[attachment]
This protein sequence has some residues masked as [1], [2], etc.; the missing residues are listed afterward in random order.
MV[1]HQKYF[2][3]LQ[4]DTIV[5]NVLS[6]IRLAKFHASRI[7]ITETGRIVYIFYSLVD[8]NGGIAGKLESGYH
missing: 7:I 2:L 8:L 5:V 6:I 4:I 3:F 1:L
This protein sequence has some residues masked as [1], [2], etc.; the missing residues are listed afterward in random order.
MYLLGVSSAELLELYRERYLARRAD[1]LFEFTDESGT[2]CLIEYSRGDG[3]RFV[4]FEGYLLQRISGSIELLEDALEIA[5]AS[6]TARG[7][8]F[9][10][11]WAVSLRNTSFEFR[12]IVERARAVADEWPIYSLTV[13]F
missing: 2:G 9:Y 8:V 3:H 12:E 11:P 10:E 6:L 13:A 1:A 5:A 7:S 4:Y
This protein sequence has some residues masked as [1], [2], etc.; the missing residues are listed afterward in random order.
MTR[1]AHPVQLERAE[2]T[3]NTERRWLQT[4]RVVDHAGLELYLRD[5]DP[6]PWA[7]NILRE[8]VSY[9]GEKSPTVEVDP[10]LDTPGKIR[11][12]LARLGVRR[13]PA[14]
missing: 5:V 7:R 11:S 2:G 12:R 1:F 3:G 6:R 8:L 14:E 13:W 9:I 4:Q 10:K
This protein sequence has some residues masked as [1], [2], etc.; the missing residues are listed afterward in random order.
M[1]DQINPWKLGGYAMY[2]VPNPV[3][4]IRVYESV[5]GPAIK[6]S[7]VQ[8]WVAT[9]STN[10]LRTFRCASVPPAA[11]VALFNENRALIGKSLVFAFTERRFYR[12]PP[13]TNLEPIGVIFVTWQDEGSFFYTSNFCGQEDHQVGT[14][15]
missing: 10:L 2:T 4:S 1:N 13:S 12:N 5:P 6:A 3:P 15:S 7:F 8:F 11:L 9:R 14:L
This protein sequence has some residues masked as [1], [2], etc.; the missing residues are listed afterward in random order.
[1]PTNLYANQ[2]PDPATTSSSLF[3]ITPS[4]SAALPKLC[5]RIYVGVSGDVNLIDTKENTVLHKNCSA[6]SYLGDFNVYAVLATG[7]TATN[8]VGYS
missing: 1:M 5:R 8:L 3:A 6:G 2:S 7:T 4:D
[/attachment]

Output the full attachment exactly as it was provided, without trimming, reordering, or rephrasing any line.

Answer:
This protein sequence has some residues masked as [1], [2], etc.; the missing residues are listed afterward in random order.
MV[1]HQKYF[2][3]LQ[4]DTIV[5]NVLS[6]IRLAKFHASRI[7]ITETGRIVYIFYSLVD[8]NGGIAGKLESGYH
missing: 7:I 2:L 8:L 5:V 6:I 4:I 3:F 1:L
This protein sequence has some residues masked as [1], [2], etc.; the missing residues are listed afterward in random order.
MYLLGVSSAELLELYRERYLARRAD[1]LFEFTDESGT[2]CLIEYSRGDG[3]RFV[4]FEGYLLQRISGSIELLEDALEIA[5]AS[6]TARG[7][8]F[9][10][11]WAVSLRNTSFEFR[12]IVERARAVADEWPIYSLTV[13]F
missing: 2:G 9:Y 8:V 3:H 12:E 11:P 10:E 6:L 13:A 1:A 5:A 7:S 4:Y
This protein sequence has some residues masked as [1], [2], etc.; the missing residues are listed afterward in random order.
MTR[1]AHPVQLERAE[2]T[3]NTERRWLQT[4]RVVDHAGLELYLRD[5]DP[6]PWA[7]NILRE[8]VSY[9]GEKSPTVEVDP[10]LDTPGKIR[11][12]LARLGVRR[13]PA[14]
missing: 5:V 7:R 11:S 2:G 12:R 1:F 3:G 6:R 8:L 14:E 13:W 9:I 4:Q 10:K
This protein sequence has some residues masked as [1], [2], etc.; the missing residues are listed afterward in random order.
M[1]DQINPWKLGGYAMY[2]VPNPV[3][4]IRVYESV[5]GPAIK[6]S[7]VQ[8]WVAT[9]STN[10]LRTFRCASVPPAA[11]VALFNENRALIGKSLVFAFTERRFYR[12]PP[13]TNLEPIGVIFVTWQDEGSFFYTSNFCGQEDHQVGT[14][15]
missing: 10:L 2:T 4:S 1:N 13:S 12:N 5:P 6:A 3:P 15:S 7:F 8:F 11:L 9:R 14:L
This protein sequence has some residues masked as [1], [2], etc.; the missing residues are listed afterward in random order.
[1]PTNLYANQ[2]PDPATTSSSLF[3]ITPS[4]SAALPKLC[5]RIYVGVSGDVNLIDTKENTVLHKNCSA[6]SYLGDFNVYAVLATG[7]TATN[8]VGYS
missing: 1:M 5:R 8:L 3:A 6:G 2:S 7:T 4:D